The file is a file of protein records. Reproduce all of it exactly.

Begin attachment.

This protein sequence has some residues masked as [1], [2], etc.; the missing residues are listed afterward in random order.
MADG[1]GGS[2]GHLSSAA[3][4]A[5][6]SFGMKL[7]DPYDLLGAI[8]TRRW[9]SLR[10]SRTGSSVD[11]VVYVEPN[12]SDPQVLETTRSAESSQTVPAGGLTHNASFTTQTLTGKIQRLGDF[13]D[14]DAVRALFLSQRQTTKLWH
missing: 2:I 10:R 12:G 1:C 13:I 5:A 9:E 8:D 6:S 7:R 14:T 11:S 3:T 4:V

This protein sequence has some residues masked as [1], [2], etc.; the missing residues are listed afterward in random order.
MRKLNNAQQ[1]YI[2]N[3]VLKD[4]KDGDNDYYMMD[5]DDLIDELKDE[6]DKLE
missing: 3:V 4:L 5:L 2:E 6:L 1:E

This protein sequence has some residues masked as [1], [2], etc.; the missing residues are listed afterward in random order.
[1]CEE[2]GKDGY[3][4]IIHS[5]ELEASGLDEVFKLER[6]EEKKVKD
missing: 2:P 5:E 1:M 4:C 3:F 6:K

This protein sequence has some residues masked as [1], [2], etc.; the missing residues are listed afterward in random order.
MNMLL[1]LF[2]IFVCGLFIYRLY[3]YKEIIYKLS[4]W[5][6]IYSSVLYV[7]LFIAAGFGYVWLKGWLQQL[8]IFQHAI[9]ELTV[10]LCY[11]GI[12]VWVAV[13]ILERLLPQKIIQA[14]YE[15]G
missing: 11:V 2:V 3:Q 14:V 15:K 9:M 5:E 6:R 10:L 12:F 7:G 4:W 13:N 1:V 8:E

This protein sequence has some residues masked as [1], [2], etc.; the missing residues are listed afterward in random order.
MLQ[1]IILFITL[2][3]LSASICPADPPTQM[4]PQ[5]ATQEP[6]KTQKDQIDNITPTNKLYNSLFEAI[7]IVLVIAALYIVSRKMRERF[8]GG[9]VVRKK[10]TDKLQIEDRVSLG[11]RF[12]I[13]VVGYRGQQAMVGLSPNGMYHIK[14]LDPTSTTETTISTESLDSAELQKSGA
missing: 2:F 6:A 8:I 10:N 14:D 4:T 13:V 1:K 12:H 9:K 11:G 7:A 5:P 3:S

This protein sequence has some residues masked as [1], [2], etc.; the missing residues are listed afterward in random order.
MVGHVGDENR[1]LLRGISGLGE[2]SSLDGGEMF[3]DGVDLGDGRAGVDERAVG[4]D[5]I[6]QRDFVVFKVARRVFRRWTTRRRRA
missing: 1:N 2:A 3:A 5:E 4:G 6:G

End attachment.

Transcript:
This protein sequence has some residues masked as [1], [2], etc.; the missing residues are listed afterward in random order.
MADG[1]GGS[2]GHLSSAA[3][4]A[5][6]SFGMKL[7]DPYDLLGAI[8]TRRW[9]SLR[10]SRTGSSVD[11]VVYVEPN[12]SDPQVLETTRSAESSQTVPAGGLTHNASFTTQTLTGKIQRLGDF[13]D[14]DAVRALFLSQRQTTKLWH
missing: 2:I 10:R 12:G 1:C 13:I 5:A 9:E 8:D 6:S 7:R 14:T 11:S 3:T 4:V

This protein sequence has some residues masked as [1], [2], etc.; the missing residues are listed afterward in random order.
MRKLNNAQQ[1]YI[2]N[3]VLKD[4]KDGDNDYYMMD[5]DDLIDELKDE[6]DKLE
missing: 3:V 4:L 5:L 2:E 6:L 1:E

This protein sequence has some residues masked as [1], [2], etc.; the missing residues are listed afterward in random order.
[1]CEE[2]GKDGY[3][4]IIHS[5]ELEASGLDEVFKLER[6]EEKKVKD
missing: 2:P 5:E 1:M 4:C 3:F 6:K

This protein sequence has some residues masked as [1], [2], etc.; the missing residues are listed afterward in random order.
MNMLL[1]LF[2]IFVCGLFIYRLY[3]YKEIIYKLS[4]W[5][6]IYSSVLYV[7]LFIAAGFGYVWLKGWLQQL[8]IFQHAI[9]ELTV[10]LCY[11]GI[12]VWVAV[13]ILERLLPQKIIQA[14]YE[15]G
missing: 11:V 2:V 3:Q 14:V 15:K 9:M 5:E 6:R 10:L 12:F 7:G 4:W 13:N 1:V 8:E

This protein sequence has some residues masked as [1], [2], etc.; the missing residues are listed afterward in random order.
MLQ[1]IILFITL[2][3]LSASICPADPPTQM[4]PQ[5]ATQEP[6]KTQKDQIDNITPTNKLYNSLFEAI[7]IVLVIAALYIVSRKMRERF[8]GG[9]VVRKK[10]TDKLQIEDRVSLG[11]RF[12]I[13]VVGYRGQQAMVGLSPNGMYHIK[14]LDPTSTTETTISTESLDSAELQKSGA
missing: 2:F 6:A 8:I 10:N 14:D 4:T 13:V 1:K 12:H 9:K 11:G 7:A 5:P 3:S

This protein sequence has some residues masked as [1], [2], etc.; the missing residues are listed afterward in random order.
MVGHVGDENR[1]LLRGISGLGE[2]SSLDGGEMF[3]DGVDLGDGRAGVDERAVG[4]D[5]I[6]QRDFVVFKVARRVFRRWTTRRRRA
missing: 1:N 2:A 3:A 5:E 4:G 6:G